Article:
Lisoka is the creation of Swedish menswear designer Lisa Våglund. Having graduated with a Master’s degree from the prestigious Danish Design School in Copenhagen, she went on to start her own fashion line of clothes with an eco-consciousness. ‘I Wear You Out’ is her first full collection, shown recently at the Danish Design School MA Show and at the Designer’s Nest in Copenhagen.
Dazed Digital: What initially attracted you to fashion design?
Lisa Våglund: I like that you use the word attraction because that’s what it is and always has been to me; attraction and also fascination. It initially started out with me dressing my brother in different outfits when we were in daycare, I was about three and he was a few months old.
DD: As a female designer what was it that drew you to design menswear?
Lisa Våglund: I started out doing womenswear but I figured that my way of creating silhouettes fits menswear much better. It’s been a more honest process for me when it comes to material choice, colours shades and how I’ve shaped my silhouettes. I think I have a different perspective as a woman designing for men, I’m not stuck in all the rules and restrictions, I’m not designing for myself. Some of my designs are pretty unisex and could easily translate into womenswear as well.
DD: What influences did you bring from Sweden to your studies in Denmark and how does your surrounding environment affect your work?
Lisa Våglund: Swedish design is more minimalist and the colours are within a grey scale whereas Danish womenswear is a bit more feminine with pastel colours. It’s a thin line that I think only the Swedes and Danes actually care about. I’m fine with the definition of Scandinavian design if we think about in from a global perspective; it’s often clean, simple and precise and I’m inspired by that and I think it shows in my work.
I got a new perspective on design when I lived in New York from 2009-2010. Design is more interesting when it’s a mix of other styles and street cultures. I’m a big fan of Scandinavian fashion brands like ACNE but it would look pretty boring if everyone wore it. That’s what freaks me out about Stockholm sometimes, everyone looks too good and the same so it gets boring. I prefer living in Copenhagen, it’s more hippie than hipster.
DD: How important is the eco and organic aspect to your design?
Lisa Våglund: I think it’s important, it’s ignorant not to consider it at all. I use ecological fabrics in my collections such as organic jersey. My main focus has been what the title refers to; clothes that are worn out and not just throw away because of fast moving trends. I wish people in general would be more aware of their consumption and have a ‘less is better’ kind of attitude. The collection is season-less which gives the wearer an individual choice to combine with their own style.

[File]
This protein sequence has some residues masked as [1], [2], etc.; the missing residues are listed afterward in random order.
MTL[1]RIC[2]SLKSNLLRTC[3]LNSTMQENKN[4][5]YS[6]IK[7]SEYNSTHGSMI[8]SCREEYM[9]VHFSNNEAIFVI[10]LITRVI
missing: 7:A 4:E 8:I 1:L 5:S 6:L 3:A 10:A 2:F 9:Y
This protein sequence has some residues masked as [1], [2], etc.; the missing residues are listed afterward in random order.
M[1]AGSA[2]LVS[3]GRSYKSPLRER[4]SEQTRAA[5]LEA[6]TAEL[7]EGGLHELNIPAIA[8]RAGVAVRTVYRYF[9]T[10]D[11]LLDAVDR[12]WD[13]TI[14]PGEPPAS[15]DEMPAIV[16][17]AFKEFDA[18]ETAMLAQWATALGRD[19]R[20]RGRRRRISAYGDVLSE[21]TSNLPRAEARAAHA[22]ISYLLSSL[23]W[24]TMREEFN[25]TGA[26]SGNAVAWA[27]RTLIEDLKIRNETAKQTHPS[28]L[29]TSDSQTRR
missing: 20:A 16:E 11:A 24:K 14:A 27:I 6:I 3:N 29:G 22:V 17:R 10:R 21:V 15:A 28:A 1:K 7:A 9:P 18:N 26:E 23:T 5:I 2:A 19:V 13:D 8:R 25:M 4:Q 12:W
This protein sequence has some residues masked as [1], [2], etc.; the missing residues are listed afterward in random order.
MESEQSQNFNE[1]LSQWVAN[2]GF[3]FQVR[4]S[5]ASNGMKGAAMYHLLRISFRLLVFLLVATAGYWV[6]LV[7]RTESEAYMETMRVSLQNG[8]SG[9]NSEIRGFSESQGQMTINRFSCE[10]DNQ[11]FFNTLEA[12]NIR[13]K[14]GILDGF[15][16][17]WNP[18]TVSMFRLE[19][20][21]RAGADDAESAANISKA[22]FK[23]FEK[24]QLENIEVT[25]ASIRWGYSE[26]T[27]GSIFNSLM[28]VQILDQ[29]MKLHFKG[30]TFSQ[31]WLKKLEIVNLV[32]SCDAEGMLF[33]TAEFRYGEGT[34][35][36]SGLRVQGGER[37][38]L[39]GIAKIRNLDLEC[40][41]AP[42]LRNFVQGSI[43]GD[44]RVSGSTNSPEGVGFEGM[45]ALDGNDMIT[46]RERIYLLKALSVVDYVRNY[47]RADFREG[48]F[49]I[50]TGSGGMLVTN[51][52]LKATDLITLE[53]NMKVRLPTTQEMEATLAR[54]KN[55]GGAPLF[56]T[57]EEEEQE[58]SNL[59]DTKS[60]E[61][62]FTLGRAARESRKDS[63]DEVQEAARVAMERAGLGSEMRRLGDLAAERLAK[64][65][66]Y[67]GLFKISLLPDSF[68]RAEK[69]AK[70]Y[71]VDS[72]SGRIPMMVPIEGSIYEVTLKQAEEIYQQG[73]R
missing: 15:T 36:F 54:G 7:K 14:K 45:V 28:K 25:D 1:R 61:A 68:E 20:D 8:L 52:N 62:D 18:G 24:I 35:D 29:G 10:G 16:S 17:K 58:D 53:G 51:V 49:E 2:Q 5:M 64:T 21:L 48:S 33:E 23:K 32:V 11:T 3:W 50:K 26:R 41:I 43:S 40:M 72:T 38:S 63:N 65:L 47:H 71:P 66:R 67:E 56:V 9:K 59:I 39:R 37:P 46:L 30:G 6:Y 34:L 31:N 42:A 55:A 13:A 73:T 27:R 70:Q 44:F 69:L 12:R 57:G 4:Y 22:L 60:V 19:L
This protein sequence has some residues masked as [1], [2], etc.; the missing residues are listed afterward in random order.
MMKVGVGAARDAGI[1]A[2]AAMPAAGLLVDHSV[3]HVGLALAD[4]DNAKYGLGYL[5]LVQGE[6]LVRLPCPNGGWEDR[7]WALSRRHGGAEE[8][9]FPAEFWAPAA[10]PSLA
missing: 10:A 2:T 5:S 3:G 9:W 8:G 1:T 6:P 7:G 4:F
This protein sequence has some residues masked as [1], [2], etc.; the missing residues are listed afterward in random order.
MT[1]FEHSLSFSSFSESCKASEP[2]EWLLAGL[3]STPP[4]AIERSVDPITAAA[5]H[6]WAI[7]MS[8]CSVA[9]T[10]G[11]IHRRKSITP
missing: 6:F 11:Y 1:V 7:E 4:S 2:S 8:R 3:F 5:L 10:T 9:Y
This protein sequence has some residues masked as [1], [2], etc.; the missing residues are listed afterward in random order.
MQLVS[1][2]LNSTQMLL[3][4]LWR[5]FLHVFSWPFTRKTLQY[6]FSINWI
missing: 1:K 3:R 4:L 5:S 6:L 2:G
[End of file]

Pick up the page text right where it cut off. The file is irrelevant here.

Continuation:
DD: What sparks off an idea and inspires you. How do you approach design and what is what is your process?
Lisa Våglund: It usually starts off with an abstract idea from whatever crosses my way such as listening to a song, reading an article or watching a play. I’ve started to figure myself out and sense when I get a strong feeling about an impression, sentence or sound. I leave it for a while before I star working on it. It’s not always a positive feeling, it’s just something that I can’t let go. A few years ago I collected some leftover tents at the Roskilde Festival that ended up being stage clothes for the singer Kissey Asplund.
Last October. I found a book by Leah Gordon. I was immediately fascinated by her portraits but I didn’t know how to apply that to my work. I didn’t look at the book until I started working on my current collection in February. Along the way I dragged in two other artists named Erwin Wurm and Henrik Saxgren. I Wear You Out’ is the title of the collection and is the result of a fusion between these three artists.
DD: What are your current projects?
Lisa Våglund: I’m showing my collection twice this week on Thursday at the Danish Design School MA Show as well as the Designer’s Nest competition on Friday which will show the work from all the major Scandinavian schools. I’m also going to look for a further possible collaboration with the handcraft cooperative Chola in Bolivia with whom I’d like to realize a small production to then sell in Europe.
DD: Any future plans for Lisoka?
Lisa Våglund: I’m hoping to do more collaborations with other creators and have a good friend who makes documentaries and we’ve talked about doing something together. I’d like to work for menswear designer brand and will try to look for work mainly at CPH Vision but I’m open to moving abroad too. A dream would be to work for a brand like Raf Simons or Kris Van Assche.